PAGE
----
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Homework Help: Coordinate geometry with area of triangle

  1. Jun 17, 2014 #1
    Let A(1, 2), B (3,4), C( x, y) be points such that (x- 1) (x-3) +(y-2) (y-4)=0. Area of triangle ABC=1.
    maximum number of positions of C in the xy plane is

    (a) 2

    (b) 4

    (c) 8

    (d) None of these

    I have tried using the staircase formula which gives me something like x-y=2. Therefore I see only two possibilities: (1,3) & (2,4) which are in accordance with the equation given. So, acc to me, ans is a. But according to the book,the answer is b.

    Any help would be appreciated. Thanx in advance...
  2. jcsd
  3. Jun 17, 2014 #2


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    Your choices don't satisfy the condition.

    (x,y) = (1,3)

    (x-1)(x-3)+(y-2)(y-4) = 0+(-1)(-3) = 3 [itex]\neq[/itex] 0

    Anyway, the condition given is a circle and it can be shown that A and B both lie on the circle and AB is in fact the diameter. Hence ABC would create a right angled triangle. By inspection, ABC has max area when it's isosceles (and can be shown to be greater than 1 at this point) and of course a min value of 0 when C=A or C=B. Hence the area must be 1 somewhere in between. Due to the symmetry of the problem, it can do this in each quarter of the circle, so the answer must be a multiple of 4.
    If you can prove that it happens to have an area of 1 only once in each quarter, then you've found your answer b), else it would be c) or d).
  4. Jun 17, 2014 #3
    Great! It worked... B is the correct answer...!

    And yes, I was terribly wrong in my previous answer...

    Thanx again...
  5. Jun 17, 2014 #4


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    What was your argument to conclude that it was b) and not c) or d)?
  6. Jun 19, 2014 #5
    Another method is to use the formula ##A = 1/2 \cdot b \dot h##. You can calculate the base using the distance formula for two points. You know the area, so you need to calculate the "height".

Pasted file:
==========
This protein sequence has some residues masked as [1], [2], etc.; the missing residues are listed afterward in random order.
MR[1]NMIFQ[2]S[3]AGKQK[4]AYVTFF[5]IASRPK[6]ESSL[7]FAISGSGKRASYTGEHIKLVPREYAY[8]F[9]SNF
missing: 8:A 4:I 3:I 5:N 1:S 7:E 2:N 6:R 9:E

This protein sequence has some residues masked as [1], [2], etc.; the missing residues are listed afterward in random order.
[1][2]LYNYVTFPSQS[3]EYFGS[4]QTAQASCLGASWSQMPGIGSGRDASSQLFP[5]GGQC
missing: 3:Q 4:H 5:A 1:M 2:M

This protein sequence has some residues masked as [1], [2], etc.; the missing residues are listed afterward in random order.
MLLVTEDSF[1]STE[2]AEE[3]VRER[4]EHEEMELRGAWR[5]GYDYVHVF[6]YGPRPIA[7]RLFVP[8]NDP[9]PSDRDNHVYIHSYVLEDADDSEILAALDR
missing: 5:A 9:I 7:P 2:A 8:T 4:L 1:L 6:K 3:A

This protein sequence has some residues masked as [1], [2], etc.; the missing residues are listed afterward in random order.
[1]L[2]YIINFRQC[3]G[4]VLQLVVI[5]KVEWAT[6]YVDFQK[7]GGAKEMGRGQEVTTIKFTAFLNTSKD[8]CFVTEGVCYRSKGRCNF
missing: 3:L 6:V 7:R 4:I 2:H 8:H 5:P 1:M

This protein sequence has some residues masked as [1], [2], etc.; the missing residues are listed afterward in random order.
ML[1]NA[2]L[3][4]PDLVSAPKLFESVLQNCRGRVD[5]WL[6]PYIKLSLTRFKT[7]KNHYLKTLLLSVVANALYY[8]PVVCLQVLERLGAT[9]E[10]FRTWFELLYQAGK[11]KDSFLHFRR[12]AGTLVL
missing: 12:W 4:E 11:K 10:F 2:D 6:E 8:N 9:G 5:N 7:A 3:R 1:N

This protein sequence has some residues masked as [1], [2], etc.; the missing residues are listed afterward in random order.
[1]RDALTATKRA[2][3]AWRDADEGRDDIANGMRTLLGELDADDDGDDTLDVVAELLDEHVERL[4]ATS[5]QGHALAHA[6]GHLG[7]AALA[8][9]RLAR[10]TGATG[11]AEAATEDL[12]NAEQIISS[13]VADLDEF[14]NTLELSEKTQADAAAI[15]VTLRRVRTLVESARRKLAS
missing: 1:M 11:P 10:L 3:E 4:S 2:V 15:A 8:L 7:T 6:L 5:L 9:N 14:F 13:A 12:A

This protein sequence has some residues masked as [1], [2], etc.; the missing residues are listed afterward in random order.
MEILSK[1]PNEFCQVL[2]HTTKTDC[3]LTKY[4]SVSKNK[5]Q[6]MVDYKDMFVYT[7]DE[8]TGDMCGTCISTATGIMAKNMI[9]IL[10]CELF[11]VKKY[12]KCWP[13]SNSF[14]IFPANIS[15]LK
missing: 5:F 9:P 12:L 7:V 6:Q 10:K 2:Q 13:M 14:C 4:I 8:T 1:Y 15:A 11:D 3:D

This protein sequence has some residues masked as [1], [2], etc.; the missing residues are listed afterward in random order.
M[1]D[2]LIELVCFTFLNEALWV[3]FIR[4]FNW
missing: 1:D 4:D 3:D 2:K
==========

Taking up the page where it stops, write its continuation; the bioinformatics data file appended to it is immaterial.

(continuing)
Next you would find the equation of the line created by the points A and B. Then you would write equations for lines that are parallel to A and B, but higher and lower by distance ##h##. You can do all of this on graph paper without exact calculation of the points.
  7. Jun 20, 2014 #6


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    The triangle created is a right triangle, so [itex]A = 1/2\cdot ab[/itex] where a and b are the non-hypotenuse legs is sufficient and easier.

    I don't believe this helps get us closer to the answer though.
  8. Jun 20, 2014 #7
    The benefit is that the method relies mainly on distance measured in the plane, and not many other geometric propositions.

    There is a lot of sophistication in calculations that involve geometric propositions. You found A and B are on the circle. What would you do if they weren't? How do you know that they are the diameter of the circle? The use of the inscribed angle property is contingent upon this finding this information. You report a max area and minimum areas and then essentially use a squeezing principle. That is based on a lot of other assumptions. Yes, it is a method that works -- and it involves a lot of big concepts.

    My distance method works whether or not A and B creates a diameter, a chord, a tangent, or no intersection with the function for a circle. You can also change the function to a hyperbola, parabola, periodic wave, etc.

    Unfortunately, I can't upload a Geogebra file here -- just pictures. If you drag the point C across either parallel line, the triangle keeps an area of 1. You can just count the intersection points of the two parallels with the circle. Or you can manually calculate them if you wish.

    You can do this on grid paper easily with a straightedge and compass without reasoning about minima and maxima and the continuity of the function, etc.

    Attached Files:

  9. Jun 23, 2014 #8
    The radius is 2sqrt(2). The height required for the triangle to be of area 1 unit is 1/sqrt(2). The max height Is 2sqrt(2) (radius).1/sqrt(2) being smaller can be on either side. Since the base it the diameter, it is a right triangle. For both sides it would be 2*2=4.

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